words by tom johnson
So much of our lives are products of – or at least strictly informed by – the world directly around us. So while Atariame prefaces her wonderful “Fear Is The World” album with a footnote that tells us it was recorded during a “cold, dark and windy winter of 2016/17, under grey and white sky without sun in St. Petersburg,” we might well have assumed such things anyway. Always fighting its way through the gloom, the album is a raw but often beautiful collection of half-buried ambient-folk songs that prickle, and hover, and wrap themselves around the listener like the musical equivalent of those very climatic situation she details.
Constructed from eight exquisite tracks (buy the tape here), though best taken as one whole piece, as work of this nature so often is, the record is a wholly consuming work, Atariame’s half-buried vocals crawling through the instrumental backdrop which plays just as important a role as the voice itself, presenting not a patchwork of noise, but a tightly woven soundscape that takes on the shapes and roles of a city swamped by fog; rooftops and buildings outlined with just enough clarity to tell one from the other, the people and the lives within them all but completely shrouded and lost, save for the intrigue of knowing that such things find a way of carrying on regardless.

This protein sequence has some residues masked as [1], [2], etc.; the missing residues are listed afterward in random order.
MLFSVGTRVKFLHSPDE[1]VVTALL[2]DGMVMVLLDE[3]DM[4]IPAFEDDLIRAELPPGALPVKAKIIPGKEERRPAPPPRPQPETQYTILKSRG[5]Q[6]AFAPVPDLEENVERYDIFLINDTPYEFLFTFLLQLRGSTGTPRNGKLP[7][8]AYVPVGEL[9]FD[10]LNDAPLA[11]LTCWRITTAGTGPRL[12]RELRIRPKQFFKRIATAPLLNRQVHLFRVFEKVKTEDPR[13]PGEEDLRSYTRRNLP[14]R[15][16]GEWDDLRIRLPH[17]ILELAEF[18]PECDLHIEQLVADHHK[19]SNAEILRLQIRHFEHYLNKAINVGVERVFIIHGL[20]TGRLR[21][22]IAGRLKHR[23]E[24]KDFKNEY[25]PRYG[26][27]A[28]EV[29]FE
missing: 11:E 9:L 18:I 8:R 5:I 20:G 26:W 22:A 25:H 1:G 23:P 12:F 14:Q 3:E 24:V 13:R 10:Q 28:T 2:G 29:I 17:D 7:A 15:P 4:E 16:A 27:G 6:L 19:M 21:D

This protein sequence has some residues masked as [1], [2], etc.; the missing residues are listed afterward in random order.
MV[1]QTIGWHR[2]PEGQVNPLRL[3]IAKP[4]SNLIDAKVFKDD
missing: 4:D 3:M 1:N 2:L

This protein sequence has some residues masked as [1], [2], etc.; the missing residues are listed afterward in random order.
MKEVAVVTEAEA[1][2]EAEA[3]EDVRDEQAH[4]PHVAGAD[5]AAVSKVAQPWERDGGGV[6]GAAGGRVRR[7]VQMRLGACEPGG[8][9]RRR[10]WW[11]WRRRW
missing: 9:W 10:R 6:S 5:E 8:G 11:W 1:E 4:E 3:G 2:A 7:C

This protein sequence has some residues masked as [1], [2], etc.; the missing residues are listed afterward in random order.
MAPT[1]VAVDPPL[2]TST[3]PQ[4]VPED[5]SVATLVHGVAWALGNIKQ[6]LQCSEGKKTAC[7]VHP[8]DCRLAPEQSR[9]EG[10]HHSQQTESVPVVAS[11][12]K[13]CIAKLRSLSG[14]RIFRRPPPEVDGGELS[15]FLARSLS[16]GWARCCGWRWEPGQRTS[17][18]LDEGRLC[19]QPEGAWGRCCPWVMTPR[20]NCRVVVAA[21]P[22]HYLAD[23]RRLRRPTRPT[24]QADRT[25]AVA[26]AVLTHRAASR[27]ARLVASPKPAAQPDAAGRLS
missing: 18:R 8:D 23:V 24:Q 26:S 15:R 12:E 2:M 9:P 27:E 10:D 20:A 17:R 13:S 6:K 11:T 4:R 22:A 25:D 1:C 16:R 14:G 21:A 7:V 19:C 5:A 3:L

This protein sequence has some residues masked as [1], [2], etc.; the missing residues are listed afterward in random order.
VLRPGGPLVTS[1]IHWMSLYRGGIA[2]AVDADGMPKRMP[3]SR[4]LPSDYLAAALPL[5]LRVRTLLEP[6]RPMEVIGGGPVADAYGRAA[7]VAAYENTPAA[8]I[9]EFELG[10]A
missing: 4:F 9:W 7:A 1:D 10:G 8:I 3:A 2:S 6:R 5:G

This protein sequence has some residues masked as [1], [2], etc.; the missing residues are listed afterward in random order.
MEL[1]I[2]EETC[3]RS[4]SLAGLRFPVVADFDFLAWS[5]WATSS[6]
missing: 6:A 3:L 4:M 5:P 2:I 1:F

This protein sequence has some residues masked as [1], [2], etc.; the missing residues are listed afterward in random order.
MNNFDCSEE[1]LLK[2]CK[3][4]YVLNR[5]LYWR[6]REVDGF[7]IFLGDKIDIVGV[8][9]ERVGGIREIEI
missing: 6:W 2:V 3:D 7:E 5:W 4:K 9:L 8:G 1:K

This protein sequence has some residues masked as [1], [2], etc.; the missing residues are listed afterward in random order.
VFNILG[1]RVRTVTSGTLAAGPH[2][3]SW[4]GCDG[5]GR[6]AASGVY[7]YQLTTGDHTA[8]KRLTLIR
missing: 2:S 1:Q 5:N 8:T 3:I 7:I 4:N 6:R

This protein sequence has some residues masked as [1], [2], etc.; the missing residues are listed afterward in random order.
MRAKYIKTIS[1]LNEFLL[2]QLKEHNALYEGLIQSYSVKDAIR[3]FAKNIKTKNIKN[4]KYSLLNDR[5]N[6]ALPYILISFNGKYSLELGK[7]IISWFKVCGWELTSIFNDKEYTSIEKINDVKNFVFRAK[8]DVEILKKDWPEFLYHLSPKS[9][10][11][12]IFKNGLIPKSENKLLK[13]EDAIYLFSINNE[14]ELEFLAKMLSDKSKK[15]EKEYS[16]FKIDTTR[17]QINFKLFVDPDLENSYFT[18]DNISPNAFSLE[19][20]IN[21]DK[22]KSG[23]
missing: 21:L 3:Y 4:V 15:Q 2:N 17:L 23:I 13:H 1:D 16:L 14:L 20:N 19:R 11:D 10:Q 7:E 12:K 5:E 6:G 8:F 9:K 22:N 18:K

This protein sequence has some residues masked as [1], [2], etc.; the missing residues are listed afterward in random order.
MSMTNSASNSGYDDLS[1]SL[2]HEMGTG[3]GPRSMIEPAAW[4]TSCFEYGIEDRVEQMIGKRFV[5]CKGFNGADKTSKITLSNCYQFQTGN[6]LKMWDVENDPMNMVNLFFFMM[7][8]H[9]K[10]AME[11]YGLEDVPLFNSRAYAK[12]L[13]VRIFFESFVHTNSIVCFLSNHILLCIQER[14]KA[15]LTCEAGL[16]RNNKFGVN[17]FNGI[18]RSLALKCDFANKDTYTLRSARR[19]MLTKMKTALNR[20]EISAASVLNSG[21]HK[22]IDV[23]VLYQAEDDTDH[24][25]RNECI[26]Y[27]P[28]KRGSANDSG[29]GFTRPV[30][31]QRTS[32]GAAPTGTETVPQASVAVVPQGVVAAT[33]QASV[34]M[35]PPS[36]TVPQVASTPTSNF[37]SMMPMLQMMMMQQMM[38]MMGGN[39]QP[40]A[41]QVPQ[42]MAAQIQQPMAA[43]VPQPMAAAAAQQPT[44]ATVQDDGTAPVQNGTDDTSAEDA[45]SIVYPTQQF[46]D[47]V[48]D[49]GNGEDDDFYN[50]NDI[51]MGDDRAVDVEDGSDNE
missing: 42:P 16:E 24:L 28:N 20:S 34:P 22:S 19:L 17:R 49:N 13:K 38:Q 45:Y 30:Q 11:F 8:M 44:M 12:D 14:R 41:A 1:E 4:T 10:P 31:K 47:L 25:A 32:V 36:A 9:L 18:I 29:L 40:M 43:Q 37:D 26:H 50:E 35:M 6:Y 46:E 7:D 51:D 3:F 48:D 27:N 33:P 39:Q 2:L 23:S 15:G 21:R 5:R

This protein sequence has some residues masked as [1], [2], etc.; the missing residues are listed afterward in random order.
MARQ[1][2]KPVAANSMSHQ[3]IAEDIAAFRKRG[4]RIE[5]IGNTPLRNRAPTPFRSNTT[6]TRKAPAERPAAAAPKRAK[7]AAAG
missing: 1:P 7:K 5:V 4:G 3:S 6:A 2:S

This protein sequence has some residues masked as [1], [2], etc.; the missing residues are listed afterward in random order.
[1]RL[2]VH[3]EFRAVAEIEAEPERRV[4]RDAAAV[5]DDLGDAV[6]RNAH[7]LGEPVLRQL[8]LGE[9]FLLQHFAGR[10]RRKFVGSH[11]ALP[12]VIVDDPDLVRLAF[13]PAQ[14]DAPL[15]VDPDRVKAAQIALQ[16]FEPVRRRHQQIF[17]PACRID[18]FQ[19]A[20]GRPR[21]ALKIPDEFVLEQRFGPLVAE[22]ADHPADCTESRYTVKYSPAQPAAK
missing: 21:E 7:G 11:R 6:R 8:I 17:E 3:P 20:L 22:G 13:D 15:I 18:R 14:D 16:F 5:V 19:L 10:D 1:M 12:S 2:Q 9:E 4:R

Reminiscent of Grouper in grainy meandering form, or perhaps Karima Walker’s fascinating patchwork of sounds, but actually best taken on its own terms, as a own flash of intricate and spellbinding capturing of a mood and moment, “Fear Is The World” already sits as one of the lost gems of 2017’s roster – so go and seek it out right now.
‘Fear Is The World’ gets a cassette release via Constellation Tatsu
You can buy it here